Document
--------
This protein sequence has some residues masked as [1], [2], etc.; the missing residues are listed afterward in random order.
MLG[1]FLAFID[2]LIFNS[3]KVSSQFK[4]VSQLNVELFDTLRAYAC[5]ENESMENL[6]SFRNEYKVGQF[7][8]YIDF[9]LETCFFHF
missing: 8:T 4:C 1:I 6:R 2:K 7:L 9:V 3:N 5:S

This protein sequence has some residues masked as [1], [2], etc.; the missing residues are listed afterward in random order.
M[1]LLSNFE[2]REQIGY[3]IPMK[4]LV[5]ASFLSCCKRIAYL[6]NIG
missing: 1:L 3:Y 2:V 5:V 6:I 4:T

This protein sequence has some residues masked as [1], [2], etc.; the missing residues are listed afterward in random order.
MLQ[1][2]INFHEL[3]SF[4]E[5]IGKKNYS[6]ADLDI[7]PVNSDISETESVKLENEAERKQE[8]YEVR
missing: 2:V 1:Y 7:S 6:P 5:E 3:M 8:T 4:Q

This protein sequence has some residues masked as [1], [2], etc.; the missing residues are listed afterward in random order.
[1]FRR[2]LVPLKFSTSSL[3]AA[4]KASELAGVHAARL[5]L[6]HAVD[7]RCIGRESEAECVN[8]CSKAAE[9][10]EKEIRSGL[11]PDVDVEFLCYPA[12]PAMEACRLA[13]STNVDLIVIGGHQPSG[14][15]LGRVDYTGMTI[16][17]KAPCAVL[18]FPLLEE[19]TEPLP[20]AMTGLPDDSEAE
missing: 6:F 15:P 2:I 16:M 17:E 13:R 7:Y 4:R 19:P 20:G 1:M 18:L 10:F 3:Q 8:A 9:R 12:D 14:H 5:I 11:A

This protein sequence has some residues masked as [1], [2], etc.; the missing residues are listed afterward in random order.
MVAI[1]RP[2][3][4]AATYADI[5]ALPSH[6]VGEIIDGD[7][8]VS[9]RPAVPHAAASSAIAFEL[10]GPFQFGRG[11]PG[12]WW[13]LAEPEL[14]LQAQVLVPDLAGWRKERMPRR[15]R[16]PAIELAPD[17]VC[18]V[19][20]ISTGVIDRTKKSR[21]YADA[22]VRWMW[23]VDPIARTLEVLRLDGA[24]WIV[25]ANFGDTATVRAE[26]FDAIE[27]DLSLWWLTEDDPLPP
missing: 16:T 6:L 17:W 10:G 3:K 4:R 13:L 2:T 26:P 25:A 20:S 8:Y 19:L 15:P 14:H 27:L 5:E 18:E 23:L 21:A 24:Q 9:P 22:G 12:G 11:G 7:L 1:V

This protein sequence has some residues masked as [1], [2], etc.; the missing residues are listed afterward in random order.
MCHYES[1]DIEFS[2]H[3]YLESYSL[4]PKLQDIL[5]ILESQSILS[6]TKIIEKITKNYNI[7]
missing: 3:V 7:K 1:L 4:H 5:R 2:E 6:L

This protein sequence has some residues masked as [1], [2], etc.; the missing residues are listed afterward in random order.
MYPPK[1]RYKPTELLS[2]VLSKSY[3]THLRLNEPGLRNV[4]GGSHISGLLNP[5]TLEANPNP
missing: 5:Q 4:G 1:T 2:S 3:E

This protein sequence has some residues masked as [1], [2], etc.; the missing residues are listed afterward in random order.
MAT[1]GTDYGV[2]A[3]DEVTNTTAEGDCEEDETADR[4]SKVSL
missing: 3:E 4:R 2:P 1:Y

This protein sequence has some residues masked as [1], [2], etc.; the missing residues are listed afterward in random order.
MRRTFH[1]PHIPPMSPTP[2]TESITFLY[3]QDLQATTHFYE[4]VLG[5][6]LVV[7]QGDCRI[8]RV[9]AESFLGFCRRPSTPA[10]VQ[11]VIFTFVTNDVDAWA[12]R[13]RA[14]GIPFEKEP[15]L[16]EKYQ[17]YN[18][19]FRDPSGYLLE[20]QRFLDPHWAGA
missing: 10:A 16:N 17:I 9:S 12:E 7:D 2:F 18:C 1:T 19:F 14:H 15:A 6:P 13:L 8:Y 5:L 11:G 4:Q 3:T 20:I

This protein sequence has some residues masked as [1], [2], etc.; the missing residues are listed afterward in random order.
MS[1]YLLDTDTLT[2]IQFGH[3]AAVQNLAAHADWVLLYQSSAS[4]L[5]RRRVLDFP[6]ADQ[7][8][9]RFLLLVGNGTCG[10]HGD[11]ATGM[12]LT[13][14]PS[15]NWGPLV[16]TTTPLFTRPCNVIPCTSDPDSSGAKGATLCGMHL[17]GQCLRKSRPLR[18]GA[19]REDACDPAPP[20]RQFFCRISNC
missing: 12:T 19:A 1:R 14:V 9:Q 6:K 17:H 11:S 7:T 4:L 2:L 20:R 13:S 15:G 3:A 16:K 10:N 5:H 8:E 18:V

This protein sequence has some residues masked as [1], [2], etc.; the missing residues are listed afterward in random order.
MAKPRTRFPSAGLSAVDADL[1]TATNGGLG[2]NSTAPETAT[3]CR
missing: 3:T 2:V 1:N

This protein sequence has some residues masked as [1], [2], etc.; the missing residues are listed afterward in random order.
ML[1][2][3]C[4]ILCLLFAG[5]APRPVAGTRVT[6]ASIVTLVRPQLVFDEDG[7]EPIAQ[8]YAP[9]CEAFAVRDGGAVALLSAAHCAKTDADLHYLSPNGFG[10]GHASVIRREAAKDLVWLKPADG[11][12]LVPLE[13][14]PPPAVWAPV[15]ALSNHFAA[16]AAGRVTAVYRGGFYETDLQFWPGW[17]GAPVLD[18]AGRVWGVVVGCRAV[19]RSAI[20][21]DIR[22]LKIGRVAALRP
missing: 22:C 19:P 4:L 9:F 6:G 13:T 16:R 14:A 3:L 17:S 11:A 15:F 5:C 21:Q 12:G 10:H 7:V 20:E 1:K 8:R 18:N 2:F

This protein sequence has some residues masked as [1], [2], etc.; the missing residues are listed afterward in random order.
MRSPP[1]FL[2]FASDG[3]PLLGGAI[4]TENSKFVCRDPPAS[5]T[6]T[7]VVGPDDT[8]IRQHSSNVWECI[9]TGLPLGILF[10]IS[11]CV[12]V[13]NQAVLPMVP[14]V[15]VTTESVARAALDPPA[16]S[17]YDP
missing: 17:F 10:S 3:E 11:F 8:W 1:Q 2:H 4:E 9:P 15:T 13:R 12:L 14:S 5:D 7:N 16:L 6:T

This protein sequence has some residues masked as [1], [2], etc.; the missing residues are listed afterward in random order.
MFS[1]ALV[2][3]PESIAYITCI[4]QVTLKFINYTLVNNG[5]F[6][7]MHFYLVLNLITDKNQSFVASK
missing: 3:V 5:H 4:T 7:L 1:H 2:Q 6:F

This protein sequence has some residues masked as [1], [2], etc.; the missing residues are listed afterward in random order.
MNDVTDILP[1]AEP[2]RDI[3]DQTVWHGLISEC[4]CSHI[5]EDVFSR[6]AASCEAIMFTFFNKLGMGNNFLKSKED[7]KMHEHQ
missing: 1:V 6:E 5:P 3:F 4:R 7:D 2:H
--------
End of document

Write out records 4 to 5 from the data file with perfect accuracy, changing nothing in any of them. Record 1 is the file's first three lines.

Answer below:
This protein sequence has some residues masked as [1], [2], etc.; the missing residues are listed afterward in random order.
[1]FRR[2]LVPLKFSTSSL[3]AA[4]KASELAGVHAARL[5]L[6]HAVD[7]RCIGRESEAECVN[8]CSKAAE[9][10]EKEIRSGL[11]PDVDVEFLCYPA[12]PAMEACRLA[13]STNVDLIVIGGHQPSG[14][15]LGRVDYTGMTI[16][17]KAPCAVL[18]FPLLEE[19]TEPLP[20]AMTGLPDDSEAE
missing: 6:F 15:P 2:I 16:M 17:E 13:R 7:Y 4:R 19:P 20:G 1:M 18:L 10:F 3:Q 8:A 9:R 12:D 14:H 5:I 11:A

This protein sequence has some residues masked as [1], [2], etc.; the missing residues are listed afterward in random order.
MVAI[1]RP[2][3][4]AATYADI[5]ALPSH[6]VGEIIDGD[7][8]VS[9]RPAVPHAAASSAIAFEL[10]GPFQFGRG[11]PG[12]WW[13]LAEPEL[14]LQAQVLVPDLAGWRKERMPRR[15]R[16]PAIELAPD[17]VC[18]V[19][20]ISTGVIDRTKKSR[21]YADA[22]VRWMW[23]VDPIARTLEVLRLDGA[24]WIV[25]ANFGDTATVRAE[26]FDAIE[27]DLSLWWLTEDDPLPP
missing: 16:T 6:L 17:W 10:G 3:K 4:R 13:L 2:T 26:P 25:A 20:S 8:Y 19:L 15:P 14:H 27:L 5:E 18:E 23:L 21:A 24:Q 9:P 22:G 12:G 11:G 7:L 1:V